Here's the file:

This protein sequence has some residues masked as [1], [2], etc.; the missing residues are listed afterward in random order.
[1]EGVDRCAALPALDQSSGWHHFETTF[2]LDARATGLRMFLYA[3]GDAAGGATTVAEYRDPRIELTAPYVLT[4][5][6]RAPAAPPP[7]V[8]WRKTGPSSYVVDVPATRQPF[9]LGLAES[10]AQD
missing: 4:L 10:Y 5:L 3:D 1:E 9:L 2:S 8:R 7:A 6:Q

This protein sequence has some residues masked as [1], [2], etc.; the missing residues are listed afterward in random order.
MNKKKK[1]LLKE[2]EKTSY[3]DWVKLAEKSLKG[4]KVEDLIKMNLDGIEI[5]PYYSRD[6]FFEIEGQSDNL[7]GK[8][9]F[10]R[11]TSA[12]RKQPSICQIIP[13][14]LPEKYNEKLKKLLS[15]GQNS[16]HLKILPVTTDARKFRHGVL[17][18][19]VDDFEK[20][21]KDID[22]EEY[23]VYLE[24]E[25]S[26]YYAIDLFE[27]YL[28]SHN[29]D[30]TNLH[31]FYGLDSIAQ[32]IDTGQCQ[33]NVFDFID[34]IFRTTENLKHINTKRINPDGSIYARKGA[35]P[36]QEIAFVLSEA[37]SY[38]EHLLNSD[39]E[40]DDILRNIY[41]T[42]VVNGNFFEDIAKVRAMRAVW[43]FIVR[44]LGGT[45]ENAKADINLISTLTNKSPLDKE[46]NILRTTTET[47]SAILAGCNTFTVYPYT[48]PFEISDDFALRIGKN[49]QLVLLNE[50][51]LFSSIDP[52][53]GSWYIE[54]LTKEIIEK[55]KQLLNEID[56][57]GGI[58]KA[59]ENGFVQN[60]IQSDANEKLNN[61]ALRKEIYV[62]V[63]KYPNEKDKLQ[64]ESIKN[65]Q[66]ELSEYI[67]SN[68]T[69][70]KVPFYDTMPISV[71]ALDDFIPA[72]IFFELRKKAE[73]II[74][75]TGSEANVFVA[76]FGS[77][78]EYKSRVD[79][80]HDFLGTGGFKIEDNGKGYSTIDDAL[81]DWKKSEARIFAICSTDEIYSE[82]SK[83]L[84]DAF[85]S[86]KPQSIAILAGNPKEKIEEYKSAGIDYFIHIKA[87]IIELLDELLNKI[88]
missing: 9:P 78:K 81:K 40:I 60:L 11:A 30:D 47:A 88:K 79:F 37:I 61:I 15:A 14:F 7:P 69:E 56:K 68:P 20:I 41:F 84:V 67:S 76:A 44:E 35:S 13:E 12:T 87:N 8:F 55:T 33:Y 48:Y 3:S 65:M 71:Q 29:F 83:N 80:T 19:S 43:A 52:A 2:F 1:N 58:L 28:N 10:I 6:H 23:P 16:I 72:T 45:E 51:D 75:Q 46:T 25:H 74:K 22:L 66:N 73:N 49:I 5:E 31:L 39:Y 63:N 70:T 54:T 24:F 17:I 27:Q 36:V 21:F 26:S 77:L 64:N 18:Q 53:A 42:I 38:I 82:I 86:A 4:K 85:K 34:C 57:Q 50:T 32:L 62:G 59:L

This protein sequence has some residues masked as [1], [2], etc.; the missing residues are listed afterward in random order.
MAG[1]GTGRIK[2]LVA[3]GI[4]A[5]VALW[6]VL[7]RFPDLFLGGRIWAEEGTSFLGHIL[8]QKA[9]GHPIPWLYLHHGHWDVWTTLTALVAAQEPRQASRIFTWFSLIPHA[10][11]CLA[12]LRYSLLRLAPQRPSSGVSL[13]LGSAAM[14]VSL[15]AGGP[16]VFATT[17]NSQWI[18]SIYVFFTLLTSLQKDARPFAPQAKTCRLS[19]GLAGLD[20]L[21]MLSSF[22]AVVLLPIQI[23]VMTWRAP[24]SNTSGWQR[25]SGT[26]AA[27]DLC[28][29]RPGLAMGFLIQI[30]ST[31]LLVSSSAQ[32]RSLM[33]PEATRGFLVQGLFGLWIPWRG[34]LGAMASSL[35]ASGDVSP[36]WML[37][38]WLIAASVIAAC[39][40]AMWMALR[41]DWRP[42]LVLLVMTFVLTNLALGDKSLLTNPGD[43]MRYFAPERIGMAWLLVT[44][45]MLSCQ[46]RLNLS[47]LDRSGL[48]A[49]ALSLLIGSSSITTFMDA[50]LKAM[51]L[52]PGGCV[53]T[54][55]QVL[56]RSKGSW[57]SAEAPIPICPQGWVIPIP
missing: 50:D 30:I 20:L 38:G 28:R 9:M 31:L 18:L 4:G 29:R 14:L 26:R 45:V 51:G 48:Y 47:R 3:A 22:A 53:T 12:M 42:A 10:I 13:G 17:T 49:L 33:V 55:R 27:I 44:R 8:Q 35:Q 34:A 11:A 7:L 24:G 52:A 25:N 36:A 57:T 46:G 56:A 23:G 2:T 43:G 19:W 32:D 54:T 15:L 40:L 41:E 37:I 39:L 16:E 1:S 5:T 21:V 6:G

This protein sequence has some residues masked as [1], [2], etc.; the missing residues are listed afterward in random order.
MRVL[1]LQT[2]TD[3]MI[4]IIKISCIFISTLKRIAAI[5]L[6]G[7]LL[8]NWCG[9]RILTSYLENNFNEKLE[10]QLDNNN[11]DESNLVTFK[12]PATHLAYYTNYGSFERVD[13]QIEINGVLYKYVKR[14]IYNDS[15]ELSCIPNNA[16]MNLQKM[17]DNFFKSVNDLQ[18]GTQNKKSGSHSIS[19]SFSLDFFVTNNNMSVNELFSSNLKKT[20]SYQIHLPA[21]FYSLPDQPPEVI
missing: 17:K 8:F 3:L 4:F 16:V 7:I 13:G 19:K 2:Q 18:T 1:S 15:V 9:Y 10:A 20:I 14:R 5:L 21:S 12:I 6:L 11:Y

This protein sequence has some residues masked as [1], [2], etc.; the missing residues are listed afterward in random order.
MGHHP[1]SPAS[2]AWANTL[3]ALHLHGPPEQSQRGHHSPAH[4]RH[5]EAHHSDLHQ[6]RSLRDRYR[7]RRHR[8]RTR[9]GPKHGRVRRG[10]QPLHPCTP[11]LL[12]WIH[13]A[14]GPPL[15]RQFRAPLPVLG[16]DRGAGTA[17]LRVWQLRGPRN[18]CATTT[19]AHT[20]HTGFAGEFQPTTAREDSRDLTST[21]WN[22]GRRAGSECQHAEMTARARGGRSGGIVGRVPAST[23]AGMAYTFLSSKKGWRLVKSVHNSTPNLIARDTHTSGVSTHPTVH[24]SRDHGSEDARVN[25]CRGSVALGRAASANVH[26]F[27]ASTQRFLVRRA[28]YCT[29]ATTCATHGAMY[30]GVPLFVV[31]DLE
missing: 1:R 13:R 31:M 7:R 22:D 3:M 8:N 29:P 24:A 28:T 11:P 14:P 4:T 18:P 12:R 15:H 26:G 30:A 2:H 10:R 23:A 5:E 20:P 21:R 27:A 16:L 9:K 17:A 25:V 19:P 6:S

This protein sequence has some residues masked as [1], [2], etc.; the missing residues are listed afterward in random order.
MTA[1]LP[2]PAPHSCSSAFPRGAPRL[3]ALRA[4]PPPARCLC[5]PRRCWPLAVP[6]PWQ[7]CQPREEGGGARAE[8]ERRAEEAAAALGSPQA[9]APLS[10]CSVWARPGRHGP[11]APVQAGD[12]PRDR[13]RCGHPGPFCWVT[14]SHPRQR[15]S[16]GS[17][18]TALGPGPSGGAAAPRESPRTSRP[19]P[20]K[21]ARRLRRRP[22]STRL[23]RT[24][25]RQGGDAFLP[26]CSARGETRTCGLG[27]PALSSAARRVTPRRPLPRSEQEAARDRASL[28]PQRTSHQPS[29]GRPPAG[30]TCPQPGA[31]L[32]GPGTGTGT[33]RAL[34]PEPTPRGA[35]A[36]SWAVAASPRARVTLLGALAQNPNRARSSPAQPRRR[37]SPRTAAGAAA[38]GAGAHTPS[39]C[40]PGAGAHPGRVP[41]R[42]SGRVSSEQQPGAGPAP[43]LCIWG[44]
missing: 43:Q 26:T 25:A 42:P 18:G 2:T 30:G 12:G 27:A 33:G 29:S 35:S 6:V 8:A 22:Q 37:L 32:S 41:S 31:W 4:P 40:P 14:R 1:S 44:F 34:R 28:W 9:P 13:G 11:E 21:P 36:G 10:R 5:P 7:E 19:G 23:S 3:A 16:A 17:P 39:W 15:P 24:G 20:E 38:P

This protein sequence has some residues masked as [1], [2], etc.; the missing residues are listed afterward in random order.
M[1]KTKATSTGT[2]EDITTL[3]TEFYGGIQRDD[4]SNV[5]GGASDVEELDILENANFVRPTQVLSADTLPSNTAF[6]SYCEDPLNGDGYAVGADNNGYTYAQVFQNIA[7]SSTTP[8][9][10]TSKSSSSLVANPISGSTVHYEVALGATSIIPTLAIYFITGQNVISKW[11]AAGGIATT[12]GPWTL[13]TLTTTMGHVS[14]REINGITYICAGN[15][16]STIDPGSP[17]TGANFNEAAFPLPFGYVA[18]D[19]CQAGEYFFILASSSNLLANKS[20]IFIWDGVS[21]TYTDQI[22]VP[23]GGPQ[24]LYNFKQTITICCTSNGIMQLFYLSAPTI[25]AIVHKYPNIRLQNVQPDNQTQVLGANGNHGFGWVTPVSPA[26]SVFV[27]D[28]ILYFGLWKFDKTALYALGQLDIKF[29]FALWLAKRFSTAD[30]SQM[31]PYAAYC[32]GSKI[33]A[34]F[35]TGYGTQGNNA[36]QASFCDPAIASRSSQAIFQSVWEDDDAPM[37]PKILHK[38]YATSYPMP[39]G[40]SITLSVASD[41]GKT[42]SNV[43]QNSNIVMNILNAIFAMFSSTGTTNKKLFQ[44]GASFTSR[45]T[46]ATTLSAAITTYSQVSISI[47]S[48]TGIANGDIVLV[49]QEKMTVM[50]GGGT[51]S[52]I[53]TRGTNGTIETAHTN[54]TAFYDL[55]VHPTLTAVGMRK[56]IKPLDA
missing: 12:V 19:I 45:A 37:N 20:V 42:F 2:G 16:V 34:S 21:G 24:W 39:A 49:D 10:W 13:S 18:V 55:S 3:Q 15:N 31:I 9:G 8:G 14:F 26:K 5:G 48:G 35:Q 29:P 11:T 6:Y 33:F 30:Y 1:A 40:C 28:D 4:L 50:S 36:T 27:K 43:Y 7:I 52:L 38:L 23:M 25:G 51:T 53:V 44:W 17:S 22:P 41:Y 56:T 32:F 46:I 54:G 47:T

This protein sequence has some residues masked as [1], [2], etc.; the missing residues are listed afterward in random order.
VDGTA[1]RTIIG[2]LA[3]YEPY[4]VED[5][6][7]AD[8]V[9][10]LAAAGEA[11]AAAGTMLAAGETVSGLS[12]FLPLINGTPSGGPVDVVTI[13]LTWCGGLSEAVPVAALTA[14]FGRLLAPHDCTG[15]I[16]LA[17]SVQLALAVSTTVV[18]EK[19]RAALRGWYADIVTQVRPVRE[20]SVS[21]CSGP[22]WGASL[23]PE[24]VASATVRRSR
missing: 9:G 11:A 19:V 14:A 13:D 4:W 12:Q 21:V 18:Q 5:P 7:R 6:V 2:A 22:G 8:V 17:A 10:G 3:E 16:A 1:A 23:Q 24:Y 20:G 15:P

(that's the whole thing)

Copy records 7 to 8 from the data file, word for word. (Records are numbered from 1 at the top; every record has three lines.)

This protein sequence has some residues masked as [1], [2], etc.; the missing residues are listed afterward in random order.
M[1]KTKATSTGT[2]EDITTL[3]TEFYGGIQRDD[4]SNV[5]GGASDVEELDILENANFVRPTQVLSADTLPSNTAF[6]SYCEDPLNGDGYAVGADNNGYTYAQVFQNIA[7]SSTTP[8][9][10]TSKSSSSLVANPISGSTVHYEVALGATSIIPTLAIYFITGQNVISKW[11]AAGGIATT[12]GPWTL[13]TLTTTMGHVS[14]REINGITYICAGN[15][16]STIDPGSP[17]TGANFNEAAFPLPFGYVA[18]D[19]CQAGEYFFILASSSNLLANKS[20]IFIWDGVS[21]TYTDQI[22]VP[23]GGPQ[24]LYNFKQTITICCTSNGIMQLFYLSAPTI[25]AIVHKYPNIRLQNVQPDNQTQVLGANGNHGFGWVTPVSPA[26]SVFV[27]D[28]ILYFGLWKFDKTALYALGQLDIKF[29]FALWLAKRFSTAD[30]SQM[31]PYAAYC[32]GSKI[33]A[34]F[35]TGYGTQGNNA[36]QASFCDPAIASRSSQAIFQSVWEDDDAPM[37]PKILHK[38]YATSYPMP[39]G[40]SITLSVASD[41]GKT[42]SNV[43]QNSNIVMNILNAIFAMFSSTGTTNKKLFQ[44]GASFTSR[45]T[46]ATTLSAAITTYSQVSISI[47]S[48]TGIANGDIVLV[49]QEKMTVM[50]GGGT[51]S[52]I[53]TRGTNGTIETAHTN[54]TAFYDL[55]VHPTLTAVGMRK[56]IKPLDA
missing: 12:V 19:I 45:A 37:N 20:V 42:F 2:G 16:V 34:S 21:G 24:W 39:A 49:D 10:W 13:S 18:V 55:S 3:Q 15:N 31:I 9:G 8:G 14:F 26:K 5:G 48:G 35:Q 29:P 11:T 6:Y 33:F 30:Y 1:A 40:C 28:D 4:L 50:S 36:T 27:K 43:Y 7:I 52:L 38:L 23:M 25:G 51:T 53:V 44:W 17:S 22:P 41:Y 56:T 32:F 46:I 54:G 47:T

This protein sequence has some residues masked as [1], [2], etc.; the missing residues are listed afterward in random order.
VDGTA[1]RTIIG[2]LA[3]YEPY[4]VED[5][6][7]AD[8]V[9][10]LAAAGEA[11]AAAGTMLAAGETVSGLS[12]FLPLINGTPSGGPVDVVTI[13]LTWCGGLSEAVPVAALTA[14]FGRLLAPHDCTG[15]I[16]LA[17]SVQLALAVSTTVV[18]EK[19]RAALRGWYADIVTQVRPVRE[20]SVS[21]CSGP[22]WGASL[23]PE[24]VASATVRRSR
missing: 9:G 11:A 19:V 14:A 13:D 4:W 12:Q 21:V 18:Q 5:P 7:R 6:V 2:A 22:G 8:V 17:A 10:G 3:E 16:A 1:A 23:Q 24:Y 20:G 15:P